There’s nothing humdrum about Ordinary Time

Miscellany/Rose Ewing: Father Paul MacNeil wears the green vestment of ordinary time during a pet blessing at St. Peter Church in Beaufort in November 2016.

Summer is the season of green. The hue is everywhere — on trees, shrubs, flowering plants.

You might also notice that it is the color of the vestments priests wear at Mass.

There is a specific reason for this, not just a seasonal fashion choice.

Green vestments are worn because these months are part of two periods in the liturgical year known as Ordinary Time.

Ordinary Time officially began on the Monday after Pentecost Sunday (June 4) and will continue until Dec. 2, the Saturday before the first Sunday in Advent. The other segment begins on the day after the feast of the Baptism of the Lord and continues until the day before Ash Wednesday.

The weeks of Ordinary Time are numbered on the liturgical calendar, and both segments include celebrations of holy days and special feasts and solemnities, such as Trinity Sunday, which was celebrated June 11, and the Feast of Christ the King, or Corpus Christi, coming up on June 18.

On these holy days and special feast days, priests wear vestments appropriate to those celebrations rather than the green worn at other liturgies during Ordinary Time.

The name Ordinary Time is an English translation from the Latin designation for the season, Tempus per Annum, or “Time Throughout the Year.” The use of ordinary is not meant to suggest that the 33 weeks of observance are common or humdrum. Instead, “ordinary” is used because of its root in the Latin ordo, meaning time and order.

Spiritual leaders also stress the fact that there is nothing ho-hum or laid back about it when it comes to the spiritual life of people in the pews.

In its guide to the liturgical year, the United States Conference of Catholic Bishops describes Ordinary Time as “the time of conversion” and a time for “living the Life of Christ.” In other words, these are the weeks when the faithful should live out lessons learned from preparation during Advent and Lent, and from celebration of the joyful seasons of Christmas and Easter.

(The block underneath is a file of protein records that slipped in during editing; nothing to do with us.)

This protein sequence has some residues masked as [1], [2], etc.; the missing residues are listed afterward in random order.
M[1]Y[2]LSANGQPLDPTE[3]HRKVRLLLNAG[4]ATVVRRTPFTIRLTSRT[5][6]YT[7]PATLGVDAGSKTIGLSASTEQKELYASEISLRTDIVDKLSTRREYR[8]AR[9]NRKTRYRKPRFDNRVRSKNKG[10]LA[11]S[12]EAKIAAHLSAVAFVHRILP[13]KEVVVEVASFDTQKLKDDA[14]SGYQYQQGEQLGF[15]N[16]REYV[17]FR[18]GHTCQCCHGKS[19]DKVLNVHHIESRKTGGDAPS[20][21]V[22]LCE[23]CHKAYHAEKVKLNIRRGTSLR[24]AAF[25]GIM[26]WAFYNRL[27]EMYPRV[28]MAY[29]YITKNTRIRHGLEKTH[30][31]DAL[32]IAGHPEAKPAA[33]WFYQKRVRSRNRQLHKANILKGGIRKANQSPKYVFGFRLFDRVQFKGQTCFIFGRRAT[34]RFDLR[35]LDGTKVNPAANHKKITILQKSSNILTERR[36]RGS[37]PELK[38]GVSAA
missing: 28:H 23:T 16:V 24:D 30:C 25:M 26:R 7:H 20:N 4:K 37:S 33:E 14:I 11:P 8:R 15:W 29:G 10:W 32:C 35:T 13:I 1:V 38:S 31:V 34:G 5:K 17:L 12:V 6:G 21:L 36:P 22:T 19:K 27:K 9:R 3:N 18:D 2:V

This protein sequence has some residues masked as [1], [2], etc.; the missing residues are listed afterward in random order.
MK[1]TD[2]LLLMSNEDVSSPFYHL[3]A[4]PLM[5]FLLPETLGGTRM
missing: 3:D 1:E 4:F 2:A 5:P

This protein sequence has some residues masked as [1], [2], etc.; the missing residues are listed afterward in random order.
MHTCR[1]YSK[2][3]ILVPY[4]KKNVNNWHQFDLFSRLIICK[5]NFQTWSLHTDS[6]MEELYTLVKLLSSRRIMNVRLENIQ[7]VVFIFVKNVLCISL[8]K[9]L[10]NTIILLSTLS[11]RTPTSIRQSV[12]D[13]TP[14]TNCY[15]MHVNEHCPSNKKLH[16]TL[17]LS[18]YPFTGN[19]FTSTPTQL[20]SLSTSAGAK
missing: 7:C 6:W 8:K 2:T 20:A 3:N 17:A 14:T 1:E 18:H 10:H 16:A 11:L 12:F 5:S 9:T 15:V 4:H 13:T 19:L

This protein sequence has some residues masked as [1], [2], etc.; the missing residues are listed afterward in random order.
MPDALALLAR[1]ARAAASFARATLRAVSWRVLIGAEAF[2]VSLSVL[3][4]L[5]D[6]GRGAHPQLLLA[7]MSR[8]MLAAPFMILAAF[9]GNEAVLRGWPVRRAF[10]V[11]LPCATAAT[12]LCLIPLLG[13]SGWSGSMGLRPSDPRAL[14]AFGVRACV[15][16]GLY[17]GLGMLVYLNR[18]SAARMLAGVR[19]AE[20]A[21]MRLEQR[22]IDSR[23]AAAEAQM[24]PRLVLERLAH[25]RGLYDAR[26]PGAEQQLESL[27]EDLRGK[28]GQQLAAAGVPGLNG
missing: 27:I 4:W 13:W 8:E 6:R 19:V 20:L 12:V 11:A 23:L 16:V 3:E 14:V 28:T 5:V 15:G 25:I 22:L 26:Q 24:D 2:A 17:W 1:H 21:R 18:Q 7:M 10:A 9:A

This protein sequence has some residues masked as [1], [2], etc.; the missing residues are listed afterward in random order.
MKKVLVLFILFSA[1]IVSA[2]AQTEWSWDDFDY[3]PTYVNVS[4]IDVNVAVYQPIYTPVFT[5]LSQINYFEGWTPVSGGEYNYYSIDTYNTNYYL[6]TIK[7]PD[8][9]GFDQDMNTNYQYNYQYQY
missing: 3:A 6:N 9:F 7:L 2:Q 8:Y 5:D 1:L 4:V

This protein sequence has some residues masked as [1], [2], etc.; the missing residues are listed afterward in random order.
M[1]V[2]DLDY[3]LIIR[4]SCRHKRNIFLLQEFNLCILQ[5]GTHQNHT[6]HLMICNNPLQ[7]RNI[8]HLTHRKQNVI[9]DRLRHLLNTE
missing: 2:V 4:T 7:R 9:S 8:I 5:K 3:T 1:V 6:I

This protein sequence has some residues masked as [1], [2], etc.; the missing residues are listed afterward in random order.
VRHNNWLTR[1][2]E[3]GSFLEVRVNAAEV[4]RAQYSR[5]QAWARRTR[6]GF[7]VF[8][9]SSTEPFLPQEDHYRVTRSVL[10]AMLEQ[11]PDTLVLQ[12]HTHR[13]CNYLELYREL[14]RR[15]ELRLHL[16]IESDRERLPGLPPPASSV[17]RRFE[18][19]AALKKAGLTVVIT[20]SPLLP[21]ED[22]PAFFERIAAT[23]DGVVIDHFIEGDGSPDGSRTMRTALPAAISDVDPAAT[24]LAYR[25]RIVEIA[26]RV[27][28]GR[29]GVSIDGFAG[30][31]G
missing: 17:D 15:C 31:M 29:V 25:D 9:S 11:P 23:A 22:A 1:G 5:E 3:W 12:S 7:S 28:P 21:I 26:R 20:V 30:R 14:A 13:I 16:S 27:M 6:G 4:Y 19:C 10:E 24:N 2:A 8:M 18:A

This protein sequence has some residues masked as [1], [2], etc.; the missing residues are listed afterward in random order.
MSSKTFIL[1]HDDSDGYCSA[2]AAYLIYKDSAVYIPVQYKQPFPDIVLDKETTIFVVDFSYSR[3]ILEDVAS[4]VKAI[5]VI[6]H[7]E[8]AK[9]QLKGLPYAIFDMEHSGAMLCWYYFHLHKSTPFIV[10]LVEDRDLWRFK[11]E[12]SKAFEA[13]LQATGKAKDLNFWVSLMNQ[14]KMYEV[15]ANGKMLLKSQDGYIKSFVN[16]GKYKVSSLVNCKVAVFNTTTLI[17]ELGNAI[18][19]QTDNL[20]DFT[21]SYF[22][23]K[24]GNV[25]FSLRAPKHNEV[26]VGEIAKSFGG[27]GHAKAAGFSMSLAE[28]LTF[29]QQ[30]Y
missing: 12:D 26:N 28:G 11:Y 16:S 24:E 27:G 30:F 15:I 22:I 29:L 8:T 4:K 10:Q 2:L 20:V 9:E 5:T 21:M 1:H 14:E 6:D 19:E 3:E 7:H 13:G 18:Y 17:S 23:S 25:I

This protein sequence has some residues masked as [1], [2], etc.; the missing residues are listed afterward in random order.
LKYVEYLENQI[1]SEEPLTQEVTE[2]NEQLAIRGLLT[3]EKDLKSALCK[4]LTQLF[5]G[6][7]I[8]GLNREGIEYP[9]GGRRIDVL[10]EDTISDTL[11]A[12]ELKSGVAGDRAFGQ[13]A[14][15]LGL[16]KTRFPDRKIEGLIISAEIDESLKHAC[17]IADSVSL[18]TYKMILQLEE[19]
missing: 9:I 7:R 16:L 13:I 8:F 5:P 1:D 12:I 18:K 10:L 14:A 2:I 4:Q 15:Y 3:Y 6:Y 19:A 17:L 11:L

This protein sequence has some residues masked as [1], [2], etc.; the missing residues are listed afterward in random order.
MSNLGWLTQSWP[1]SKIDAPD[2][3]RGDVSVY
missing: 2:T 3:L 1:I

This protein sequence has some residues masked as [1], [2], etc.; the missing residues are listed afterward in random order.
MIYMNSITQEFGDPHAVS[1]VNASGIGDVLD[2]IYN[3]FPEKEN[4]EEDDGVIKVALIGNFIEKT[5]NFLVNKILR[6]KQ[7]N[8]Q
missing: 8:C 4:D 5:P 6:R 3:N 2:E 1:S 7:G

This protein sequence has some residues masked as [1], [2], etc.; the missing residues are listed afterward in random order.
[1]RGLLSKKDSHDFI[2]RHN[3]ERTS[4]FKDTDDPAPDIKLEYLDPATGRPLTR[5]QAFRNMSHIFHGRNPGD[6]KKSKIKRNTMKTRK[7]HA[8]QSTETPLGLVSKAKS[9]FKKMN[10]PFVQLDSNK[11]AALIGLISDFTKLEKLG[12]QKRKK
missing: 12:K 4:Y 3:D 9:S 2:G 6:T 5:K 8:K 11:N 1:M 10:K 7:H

“Ordinary Time is a time for growth and maturation, a time in which the mystery of Christ is called to penetrate ever more deeply into history until all things are finally caught up in Christ,” the bishops write. “The goal, toward which all history is directed, is represented by the final Sunday in Ordinary Time, the Solemnity of Our Lord Jesus Christ, King of the Universe.”

Our Sunday Visitor recently published a guide to observing Ordinary Time, which offers the faithful a basic to-do list of how to make the season a fulfilling time of growing in faith and purpose. Their suggestions include: deepen your prayer life, read and study Scripture, unite more deeply with the Lord in the Eucharist, attend Mass faithfully, keep a gratitude journal focusing on God’s daily gifts, and put faith into action by volunteering to help others in your parish or in the community.

Photo, Miscellany/Rose Ewing: Father Paul MacNeil wears the green vestment of Ordinary Time during a pet blessing at St. Peter Church in Beaufort in November 2016.